South African Journal for Research in Sport, Physical Education and Recreation

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Elite coaches' perceptions of the characteristics of decision-making that discriminate between expert and novice basketball players

Philemon A. Lyoka, Elizabeth S. Bressan


This study was aimed at discovering what elite coaches perceive to be the critical characteristics of decision-making that distinguish expert players from novices in basketball. A qualitative method of inquiry (the long interview) was followed. The data were gathered during interviews with five elite coaches. A framework to define decision-making was created through a systematic analysis of the data by two investigators with substantial background in top-level basketball. The key discriminating variables as defined by the elite coaches were: Anticipation (experts know where to look and have the ability to read the game better than novices); cognitive knowledge (experts have a more comprehensive knowledge of the rules and of tactics), self-knowledge (experts have more accurate sense of their own abilities) and the quality of memory processes (experts make decisions faster than novices and show more adaptability in their decision-making). The results of this research confirm expert-novice differences in anticipation and quality of memory processes found in other studies of decision-making in sport. The results also underscore the importance of knowledge structures - declarative, procedural and personal - in the development of expertise in sport performance.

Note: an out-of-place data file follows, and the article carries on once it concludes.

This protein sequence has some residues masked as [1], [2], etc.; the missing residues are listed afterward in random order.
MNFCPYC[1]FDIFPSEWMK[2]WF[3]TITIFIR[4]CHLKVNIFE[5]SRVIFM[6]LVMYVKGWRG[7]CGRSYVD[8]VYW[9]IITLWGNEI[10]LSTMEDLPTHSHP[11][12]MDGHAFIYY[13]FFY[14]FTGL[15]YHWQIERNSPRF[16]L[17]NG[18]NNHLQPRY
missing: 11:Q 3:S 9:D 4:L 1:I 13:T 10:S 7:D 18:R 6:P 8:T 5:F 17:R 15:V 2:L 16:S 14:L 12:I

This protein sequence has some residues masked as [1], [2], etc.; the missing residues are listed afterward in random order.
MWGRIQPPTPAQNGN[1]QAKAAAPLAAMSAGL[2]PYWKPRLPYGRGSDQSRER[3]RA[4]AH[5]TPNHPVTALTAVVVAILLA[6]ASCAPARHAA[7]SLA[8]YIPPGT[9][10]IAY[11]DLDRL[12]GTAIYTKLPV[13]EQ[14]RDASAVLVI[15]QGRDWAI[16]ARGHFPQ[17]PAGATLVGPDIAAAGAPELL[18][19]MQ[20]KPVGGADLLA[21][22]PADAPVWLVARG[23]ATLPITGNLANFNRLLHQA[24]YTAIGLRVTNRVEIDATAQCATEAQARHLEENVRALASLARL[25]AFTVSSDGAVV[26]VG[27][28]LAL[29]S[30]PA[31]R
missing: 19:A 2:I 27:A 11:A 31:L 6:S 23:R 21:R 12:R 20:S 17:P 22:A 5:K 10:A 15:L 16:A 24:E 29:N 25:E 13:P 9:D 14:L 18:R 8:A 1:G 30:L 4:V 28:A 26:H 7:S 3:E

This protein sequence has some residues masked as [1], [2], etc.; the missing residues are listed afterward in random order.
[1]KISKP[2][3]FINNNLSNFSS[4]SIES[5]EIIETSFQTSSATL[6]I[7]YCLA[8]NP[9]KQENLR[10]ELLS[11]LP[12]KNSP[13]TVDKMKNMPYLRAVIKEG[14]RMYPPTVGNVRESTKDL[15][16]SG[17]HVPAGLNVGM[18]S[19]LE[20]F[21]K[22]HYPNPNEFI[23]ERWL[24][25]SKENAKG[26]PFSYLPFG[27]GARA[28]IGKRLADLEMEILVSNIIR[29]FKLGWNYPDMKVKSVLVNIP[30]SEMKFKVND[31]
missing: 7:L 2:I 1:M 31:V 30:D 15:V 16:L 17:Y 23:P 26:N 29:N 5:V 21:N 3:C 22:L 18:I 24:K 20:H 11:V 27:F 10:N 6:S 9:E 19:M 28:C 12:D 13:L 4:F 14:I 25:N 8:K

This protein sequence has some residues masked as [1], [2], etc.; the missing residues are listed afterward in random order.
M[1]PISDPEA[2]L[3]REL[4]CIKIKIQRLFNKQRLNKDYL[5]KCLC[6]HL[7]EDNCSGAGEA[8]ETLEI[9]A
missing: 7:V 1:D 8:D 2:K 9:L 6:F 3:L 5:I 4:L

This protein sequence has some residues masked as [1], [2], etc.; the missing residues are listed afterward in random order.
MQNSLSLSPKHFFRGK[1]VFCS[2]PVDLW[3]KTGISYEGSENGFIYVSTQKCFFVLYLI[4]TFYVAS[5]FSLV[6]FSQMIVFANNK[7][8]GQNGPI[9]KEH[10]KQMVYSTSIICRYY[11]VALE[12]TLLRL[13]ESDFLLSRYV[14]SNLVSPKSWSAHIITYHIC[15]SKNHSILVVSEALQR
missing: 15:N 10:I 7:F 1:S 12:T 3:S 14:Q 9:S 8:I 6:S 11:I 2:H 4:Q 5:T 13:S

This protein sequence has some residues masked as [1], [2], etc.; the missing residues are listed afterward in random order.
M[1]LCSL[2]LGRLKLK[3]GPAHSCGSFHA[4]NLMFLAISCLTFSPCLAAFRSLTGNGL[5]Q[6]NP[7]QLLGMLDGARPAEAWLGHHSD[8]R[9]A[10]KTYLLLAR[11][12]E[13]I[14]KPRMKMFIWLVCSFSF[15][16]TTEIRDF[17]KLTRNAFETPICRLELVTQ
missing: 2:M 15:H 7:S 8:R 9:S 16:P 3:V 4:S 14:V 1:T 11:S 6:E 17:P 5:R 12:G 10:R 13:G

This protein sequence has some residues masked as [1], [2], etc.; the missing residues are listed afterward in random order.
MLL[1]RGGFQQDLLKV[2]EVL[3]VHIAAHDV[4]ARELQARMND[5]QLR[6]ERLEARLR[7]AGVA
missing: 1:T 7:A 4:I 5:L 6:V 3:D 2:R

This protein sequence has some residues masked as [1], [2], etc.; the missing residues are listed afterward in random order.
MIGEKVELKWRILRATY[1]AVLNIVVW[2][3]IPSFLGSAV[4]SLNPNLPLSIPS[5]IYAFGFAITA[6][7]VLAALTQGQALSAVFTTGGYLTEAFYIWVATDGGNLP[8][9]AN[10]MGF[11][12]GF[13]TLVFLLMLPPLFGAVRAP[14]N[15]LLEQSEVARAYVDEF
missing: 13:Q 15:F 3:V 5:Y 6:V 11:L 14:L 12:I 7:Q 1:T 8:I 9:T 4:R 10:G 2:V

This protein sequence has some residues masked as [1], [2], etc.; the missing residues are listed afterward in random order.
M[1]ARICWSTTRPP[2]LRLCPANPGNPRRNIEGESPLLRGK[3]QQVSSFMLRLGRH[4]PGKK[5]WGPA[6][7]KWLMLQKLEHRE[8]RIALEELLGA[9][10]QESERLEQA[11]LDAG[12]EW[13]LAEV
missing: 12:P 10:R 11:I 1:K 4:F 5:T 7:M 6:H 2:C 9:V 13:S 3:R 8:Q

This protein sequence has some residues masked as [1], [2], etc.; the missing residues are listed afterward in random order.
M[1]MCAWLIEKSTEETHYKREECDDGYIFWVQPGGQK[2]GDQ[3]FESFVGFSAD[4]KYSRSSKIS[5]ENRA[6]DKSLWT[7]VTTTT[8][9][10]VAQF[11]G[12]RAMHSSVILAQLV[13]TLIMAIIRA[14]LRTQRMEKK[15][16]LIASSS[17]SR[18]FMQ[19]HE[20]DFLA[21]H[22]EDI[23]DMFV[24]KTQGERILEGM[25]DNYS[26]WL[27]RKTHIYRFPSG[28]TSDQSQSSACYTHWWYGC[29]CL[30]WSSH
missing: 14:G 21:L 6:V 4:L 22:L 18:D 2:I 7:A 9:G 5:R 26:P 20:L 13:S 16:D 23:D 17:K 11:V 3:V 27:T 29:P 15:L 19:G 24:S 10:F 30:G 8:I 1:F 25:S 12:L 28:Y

(S. African J. for Research in Sport, Physical Ed. and Recreation: 2003 25 (1): 59-70)

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